Chinese semiconductor developers have increasingly turned to the open-source RISC-V architecture due to intensifying Western sanctions and the potential for geopolitical opponents to disrupt the distribution of other computing technology platforms. Over the past five years, Chinese organizations and companies have invested roughly $50 million in projects associated with RISC-V.
According to a Reuters report, which analyzes scientific publications, patent applications, and public statements of various Chinese companies from 2018 through 2023, Chinese developers’ efforts to develop this architecture have already influenced public opinion favorably regarding the prospects of RISC-V for the growth of China’s national semiconductor industry. The Chinese authorities believe that this architecture will provide a viable alternative to Arm or x86-compatible solutions, positioning it as “geopolitically neutral.”
Patents filed by Chinese companies demonstrate their intentions to use the RISC-V architecture to find defects in processors designed for cloud computing and smart vehicles. They are developing RISC-V architecture processors for use in cloud computing, autonomous vehicles, and data storage centers. Chinese media reports that half of all 10 billion chips with this architecture produced in 2022 were made in China. As of June last year, $1.18 billion had been spent in support of Chinese startups working with RISC-V, believed to have the most mature RISC-V platform ecosystem in the world.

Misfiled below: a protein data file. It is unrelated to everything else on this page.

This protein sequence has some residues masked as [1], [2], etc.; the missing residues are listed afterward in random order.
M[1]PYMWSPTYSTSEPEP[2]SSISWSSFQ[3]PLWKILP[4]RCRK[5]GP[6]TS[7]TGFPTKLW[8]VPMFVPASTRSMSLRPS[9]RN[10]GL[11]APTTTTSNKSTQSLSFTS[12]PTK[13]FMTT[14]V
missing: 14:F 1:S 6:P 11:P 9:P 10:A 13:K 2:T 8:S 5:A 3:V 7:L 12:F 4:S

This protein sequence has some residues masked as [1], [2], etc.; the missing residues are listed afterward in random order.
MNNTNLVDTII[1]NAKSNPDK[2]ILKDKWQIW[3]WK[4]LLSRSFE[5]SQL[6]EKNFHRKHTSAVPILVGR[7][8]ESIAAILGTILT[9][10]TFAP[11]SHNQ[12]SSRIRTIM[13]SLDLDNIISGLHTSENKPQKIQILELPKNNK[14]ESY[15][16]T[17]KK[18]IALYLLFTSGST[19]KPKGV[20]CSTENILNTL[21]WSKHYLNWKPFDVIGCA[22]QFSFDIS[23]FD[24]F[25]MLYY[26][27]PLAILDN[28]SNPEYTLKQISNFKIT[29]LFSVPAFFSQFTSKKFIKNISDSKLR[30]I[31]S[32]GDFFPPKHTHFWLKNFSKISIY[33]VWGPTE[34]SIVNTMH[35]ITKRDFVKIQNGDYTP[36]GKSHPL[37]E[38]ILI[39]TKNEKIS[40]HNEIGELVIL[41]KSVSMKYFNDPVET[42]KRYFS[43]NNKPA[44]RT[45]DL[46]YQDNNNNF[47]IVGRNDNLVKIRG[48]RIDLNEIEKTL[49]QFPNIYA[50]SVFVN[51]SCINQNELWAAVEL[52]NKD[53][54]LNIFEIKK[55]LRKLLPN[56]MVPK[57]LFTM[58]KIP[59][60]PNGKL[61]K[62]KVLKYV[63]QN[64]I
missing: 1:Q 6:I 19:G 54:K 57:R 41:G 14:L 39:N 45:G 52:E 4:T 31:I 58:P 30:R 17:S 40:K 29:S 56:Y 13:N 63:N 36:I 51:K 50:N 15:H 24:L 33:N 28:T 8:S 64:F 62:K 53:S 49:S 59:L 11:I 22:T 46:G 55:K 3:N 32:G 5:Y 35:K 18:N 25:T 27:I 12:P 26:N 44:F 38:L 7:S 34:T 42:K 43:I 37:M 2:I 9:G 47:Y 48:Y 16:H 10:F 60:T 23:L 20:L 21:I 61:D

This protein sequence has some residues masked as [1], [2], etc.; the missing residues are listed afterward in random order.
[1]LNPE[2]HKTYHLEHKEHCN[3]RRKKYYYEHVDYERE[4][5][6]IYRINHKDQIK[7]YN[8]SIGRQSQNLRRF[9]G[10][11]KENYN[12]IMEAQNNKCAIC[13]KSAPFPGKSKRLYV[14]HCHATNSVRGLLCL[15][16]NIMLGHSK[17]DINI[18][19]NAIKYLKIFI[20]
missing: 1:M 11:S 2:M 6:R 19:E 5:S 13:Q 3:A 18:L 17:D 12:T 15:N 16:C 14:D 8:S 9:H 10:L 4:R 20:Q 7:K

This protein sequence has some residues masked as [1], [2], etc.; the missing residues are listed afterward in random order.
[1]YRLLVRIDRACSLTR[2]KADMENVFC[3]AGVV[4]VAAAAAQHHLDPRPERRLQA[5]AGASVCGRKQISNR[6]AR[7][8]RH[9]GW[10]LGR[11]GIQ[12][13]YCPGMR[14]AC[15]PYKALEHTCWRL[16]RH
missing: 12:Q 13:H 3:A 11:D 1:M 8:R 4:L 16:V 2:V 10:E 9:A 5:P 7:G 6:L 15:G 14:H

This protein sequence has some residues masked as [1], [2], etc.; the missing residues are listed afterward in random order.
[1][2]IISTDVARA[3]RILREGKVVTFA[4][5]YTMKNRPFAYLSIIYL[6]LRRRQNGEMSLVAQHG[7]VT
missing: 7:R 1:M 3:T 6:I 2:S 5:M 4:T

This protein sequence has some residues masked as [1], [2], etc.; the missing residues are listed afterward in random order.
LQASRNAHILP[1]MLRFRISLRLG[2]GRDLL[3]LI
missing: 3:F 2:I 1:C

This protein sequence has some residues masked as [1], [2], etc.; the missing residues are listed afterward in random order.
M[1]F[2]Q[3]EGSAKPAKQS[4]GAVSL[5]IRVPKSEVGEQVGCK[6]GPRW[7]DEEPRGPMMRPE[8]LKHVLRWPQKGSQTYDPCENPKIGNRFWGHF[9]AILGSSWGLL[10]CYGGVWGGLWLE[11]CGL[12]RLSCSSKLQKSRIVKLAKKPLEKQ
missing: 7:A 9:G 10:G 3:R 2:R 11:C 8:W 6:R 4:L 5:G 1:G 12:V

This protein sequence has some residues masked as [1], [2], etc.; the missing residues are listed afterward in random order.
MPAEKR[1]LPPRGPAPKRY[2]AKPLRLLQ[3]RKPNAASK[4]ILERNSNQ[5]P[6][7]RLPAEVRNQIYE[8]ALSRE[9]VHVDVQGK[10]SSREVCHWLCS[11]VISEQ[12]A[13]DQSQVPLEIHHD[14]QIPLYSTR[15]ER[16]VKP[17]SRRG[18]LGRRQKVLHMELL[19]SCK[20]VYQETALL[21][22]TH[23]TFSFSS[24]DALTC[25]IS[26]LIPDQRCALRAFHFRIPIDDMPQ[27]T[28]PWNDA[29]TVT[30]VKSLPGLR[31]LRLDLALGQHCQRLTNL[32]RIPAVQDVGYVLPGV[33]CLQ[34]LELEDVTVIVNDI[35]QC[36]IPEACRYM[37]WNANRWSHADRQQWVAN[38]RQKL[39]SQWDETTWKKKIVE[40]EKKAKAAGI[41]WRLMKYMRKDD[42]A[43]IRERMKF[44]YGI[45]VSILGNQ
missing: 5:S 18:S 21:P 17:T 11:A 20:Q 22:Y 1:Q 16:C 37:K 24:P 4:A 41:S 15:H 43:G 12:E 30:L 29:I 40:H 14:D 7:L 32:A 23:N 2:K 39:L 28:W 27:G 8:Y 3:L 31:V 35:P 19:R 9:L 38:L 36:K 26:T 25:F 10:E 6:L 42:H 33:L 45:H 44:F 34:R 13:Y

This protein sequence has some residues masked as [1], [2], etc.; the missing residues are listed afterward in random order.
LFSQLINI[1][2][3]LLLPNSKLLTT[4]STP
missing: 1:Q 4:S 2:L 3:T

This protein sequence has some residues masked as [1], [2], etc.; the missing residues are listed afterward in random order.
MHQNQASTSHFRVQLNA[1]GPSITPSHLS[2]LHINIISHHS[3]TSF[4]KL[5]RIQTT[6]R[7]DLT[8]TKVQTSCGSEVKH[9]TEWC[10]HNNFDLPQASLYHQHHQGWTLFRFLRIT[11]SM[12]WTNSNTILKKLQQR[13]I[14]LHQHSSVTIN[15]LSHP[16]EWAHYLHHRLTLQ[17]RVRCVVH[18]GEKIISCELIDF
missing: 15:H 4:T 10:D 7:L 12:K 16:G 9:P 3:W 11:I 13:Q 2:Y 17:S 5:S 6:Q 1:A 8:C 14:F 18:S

In 2018, Chinese developers filed only around 10 RISC-V related patent applications, but by last year, this figure had grown to over 1000. In terms of registered patents in the RISC-V sphere, Chinese developers outstrip their American counterparts by approximately a quarter. Notably, Alibaba and Huawei are ranked fourth and fifth among the largest applicants in this area.
The RISC-V architecture originated in California last decade, but a relevant non-profit organization moved its headquarters from Delaware to Switzerland in 2019 after the US imposed sanctions against Huawei Technologies. Last year, Chinese automaker Dongfeng Motor developed a RISC-V architecture chip for controlling car electronic systems. Local research organizations creating solutions for the defense industry are also actively patenting their RISC-V related technologies, with proposed applications ranging from processing radar signals to cybersecurity. However, on a global scale, RISC-V architecture chips make up less than 1.9% of all shipments. Qualcomm representatives acknowledged that this architecture offers certain opportunities for those looking to develop “highly customized chips”.